Tony D’Angelo

Contributing Writer


The Tampa Bay Rays season finally came to an end, losing to the American League champion Boston Red Sox on Oct. 8 at Tropicana Field.

There are many reasons why Central Florida has found a place for the Rays in their hearts.

They are lovable, gritty, resilient and low-budget. Their payroll for 2013 was $57 million, which ranks third lowest in the entire league.

In addition, the team won seven of their final eight regular season games, beat the Texas Rangers in Arlington to make the playoffs, and stunned the Cleveland Indians at Progressive Field in order to get an opportunity against the Boston Red Sox.

But much to the dismay of local fans, that is where Tampa’s run was halted. Unfortunately, it is an all too familiar feeling.

They have finished above .500 six years in a row, only having made it to the World Series one time, and losing in the first round of the playoffs three other times.

“It’s tough; it feels like they do this to us every year. They provide a source of optimism, and fall just short,” senior Alex Cueto, a recent fan of the           Rays, said.

He started rooting for the team after spending the past several years at Florida Southern College.

There has been much skepticism in regards to management.

Many fans are starting to wonder if Joe Maddon and Andrew Friedman, the respective manager and general manager, are at fault.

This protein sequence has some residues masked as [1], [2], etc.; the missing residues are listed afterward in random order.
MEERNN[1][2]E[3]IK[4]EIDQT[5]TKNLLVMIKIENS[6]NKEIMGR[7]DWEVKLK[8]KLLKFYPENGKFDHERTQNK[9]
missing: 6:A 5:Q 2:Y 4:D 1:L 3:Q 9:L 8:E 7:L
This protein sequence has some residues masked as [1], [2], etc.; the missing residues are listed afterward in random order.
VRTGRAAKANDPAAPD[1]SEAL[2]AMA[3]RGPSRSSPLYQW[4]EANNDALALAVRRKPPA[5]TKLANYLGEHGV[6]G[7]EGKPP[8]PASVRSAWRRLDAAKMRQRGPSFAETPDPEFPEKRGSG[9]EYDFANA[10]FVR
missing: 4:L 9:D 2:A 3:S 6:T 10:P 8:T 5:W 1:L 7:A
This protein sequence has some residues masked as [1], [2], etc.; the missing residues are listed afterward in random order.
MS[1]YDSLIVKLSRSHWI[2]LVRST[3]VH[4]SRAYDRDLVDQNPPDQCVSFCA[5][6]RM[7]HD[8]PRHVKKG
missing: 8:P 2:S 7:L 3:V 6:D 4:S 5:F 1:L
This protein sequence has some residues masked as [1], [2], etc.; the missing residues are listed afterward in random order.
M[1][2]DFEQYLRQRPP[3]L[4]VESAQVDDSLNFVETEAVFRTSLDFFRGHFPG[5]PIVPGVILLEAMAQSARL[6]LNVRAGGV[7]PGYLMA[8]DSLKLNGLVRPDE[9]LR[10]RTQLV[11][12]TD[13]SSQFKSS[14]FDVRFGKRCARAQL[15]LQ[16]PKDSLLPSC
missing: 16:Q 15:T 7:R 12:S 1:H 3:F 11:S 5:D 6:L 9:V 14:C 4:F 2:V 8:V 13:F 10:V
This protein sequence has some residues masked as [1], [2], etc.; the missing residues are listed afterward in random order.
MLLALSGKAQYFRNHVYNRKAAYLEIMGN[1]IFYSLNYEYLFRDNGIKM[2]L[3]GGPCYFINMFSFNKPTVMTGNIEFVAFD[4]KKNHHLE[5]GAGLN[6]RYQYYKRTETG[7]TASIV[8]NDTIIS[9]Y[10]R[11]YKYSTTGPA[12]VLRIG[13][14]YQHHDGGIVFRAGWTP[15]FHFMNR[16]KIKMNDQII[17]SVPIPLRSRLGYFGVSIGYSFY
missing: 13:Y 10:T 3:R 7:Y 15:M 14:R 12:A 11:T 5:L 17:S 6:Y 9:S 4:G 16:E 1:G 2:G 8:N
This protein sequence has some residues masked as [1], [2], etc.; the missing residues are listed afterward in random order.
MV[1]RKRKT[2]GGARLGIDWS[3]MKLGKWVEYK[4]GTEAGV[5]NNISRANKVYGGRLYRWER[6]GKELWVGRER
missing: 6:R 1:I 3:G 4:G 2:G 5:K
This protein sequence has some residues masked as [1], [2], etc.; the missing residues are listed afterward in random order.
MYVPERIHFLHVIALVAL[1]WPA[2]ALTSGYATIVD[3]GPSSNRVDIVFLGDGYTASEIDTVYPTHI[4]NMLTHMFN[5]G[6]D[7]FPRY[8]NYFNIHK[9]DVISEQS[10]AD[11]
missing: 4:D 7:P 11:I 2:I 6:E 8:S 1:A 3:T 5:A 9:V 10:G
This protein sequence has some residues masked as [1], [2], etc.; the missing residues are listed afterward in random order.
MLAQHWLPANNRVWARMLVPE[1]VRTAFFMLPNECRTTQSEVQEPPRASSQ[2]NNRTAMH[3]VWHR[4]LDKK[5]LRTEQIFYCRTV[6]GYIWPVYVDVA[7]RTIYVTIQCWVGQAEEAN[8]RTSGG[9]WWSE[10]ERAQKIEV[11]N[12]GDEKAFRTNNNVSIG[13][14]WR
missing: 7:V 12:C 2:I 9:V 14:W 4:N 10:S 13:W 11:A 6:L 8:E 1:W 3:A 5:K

Maddon took over the team in 2006, when they had never come close to a winning season.

The Rays broke out in 2008, under Maddon, when they won 97 regular season games and advanced to the World Series, only to fall short against the Philadelphia Phillies.

“Maddon cannot go anywhere. He is the man, plain and simple. Our franchise has never won without him, and he arguably coaches with less talent than other successful teams,” Nathan Leavitt, senior, said.

Leavitt was in attendance for game three against the Red Sox, when Jose Lobaton launched a walk-off home run into his actual section.

Leavitt considers himself a lifelong fan.

“We have never won a World Series with this management. We need to find someone who will,” Tye Jensen, another lifelong Rays fan from FSC, said.

The Rays fan base at FSC appears to be at a crossroads in regard to management.

Does ownership need to change it up and bring in new faces to freshen up the clubhouse?

Or should they stick with their guns, and give Maddon and Friedman the benefit of having limited resources?

Either way, fans on campus are still stinging from their abrupt playoff exit.

With that being said, champions or not, it iss hard to argue against the exciting roller coaster ride the Rays are delivering year in and year out.


Photo courtesy of Wayne Koehler